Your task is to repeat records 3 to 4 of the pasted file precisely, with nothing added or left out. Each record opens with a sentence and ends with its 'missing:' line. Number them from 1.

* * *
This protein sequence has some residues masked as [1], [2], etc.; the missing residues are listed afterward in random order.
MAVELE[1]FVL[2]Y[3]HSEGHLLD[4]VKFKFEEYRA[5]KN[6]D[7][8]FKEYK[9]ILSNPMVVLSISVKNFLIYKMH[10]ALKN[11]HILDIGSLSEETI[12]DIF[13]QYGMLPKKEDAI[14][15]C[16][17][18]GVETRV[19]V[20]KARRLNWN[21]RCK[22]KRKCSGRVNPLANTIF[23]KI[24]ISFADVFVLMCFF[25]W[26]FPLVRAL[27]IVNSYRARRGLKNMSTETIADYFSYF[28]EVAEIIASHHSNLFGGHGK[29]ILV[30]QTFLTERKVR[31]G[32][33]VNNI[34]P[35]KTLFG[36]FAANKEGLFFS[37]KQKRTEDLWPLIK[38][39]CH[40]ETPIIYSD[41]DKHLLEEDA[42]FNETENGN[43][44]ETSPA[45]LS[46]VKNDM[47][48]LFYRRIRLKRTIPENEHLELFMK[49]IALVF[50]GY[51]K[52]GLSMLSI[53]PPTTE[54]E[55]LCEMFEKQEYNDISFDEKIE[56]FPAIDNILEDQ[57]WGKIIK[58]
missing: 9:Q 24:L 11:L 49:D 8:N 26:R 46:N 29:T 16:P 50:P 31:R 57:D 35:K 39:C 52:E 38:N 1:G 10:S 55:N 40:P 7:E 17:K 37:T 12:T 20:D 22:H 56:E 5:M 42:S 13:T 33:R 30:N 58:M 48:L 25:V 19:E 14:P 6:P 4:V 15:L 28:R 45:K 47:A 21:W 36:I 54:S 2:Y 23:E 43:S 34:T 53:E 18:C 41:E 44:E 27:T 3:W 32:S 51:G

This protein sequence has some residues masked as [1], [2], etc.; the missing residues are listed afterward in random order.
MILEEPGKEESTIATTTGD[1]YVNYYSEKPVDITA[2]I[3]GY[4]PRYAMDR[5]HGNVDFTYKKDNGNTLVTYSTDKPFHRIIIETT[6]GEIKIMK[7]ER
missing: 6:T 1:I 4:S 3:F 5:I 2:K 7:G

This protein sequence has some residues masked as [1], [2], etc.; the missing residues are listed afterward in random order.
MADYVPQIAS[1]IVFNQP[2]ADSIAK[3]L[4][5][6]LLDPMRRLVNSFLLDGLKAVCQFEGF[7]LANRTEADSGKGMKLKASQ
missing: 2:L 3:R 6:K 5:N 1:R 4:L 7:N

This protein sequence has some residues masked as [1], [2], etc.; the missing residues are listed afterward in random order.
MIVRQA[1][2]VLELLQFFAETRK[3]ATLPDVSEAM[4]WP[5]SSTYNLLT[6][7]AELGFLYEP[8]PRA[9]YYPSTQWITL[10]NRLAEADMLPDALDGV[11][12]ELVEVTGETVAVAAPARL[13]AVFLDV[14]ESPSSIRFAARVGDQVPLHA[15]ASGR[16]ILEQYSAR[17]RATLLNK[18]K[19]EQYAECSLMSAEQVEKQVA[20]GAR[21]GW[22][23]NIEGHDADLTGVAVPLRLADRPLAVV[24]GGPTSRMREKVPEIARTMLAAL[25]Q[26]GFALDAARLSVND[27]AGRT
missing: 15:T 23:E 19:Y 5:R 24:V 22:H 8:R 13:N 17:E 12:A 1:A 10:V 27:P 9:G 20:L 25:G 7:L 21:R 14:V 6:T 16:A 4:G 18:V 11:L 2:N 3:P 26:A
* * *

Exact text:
This protein sequence has some residues masked as [1], [2], etc.; the missing residues are listed afterward in random order.
MADYVPQIAS[1]IVFNQP[2]ADSIAK[3]L[4][5][6]LLDPMRRLVNSFLLDGLKAVCQFEGF[7]LANRTEADSGKGMKLKASQ
missing: 2:L 3:R 6:K 5:N 1:R 4:L 7:N

This protein sequence has some residues masked as [1], [2], etc.; the missing residues are listed afterward in random order.
MIVRQA[1][2]VLELLQFFAETRK[3]ATLPDVSEAM[4]WP[5]SSTYNLLT[6][7]AELGFLYEP[8]PRA[9]YYPSTQWITL[10]NRLAEADMLPDALDGV[11][12]ELVEVTGETVAVAAPARL[13]AVFLDV[14]ESPSSIRFAARVGDQVPLHA[15]ASGR[16]ILEQYSAR[17]RATLLNK[18]K[19]EQYAECSLMSAEQVEKQVA[20]GAR[21]GW[22][23]NIEGHDADLTGVAVPLRLADRPLAVV[24]GGPTSRMREKVPEIARTMLAAL[25]Q[26]GFALDAARLSVND[27]AGRT
missing: 15:T 23:E 19:Y 5:R 24:V 22:H 8:R 13:N 17:E 12:A 1:A 10:V 27:P 9:G 20:L 25:G 7:L 21:R 14:V 6:T 16:A 4:G 18:V 11:L 2:N 3:P 26:A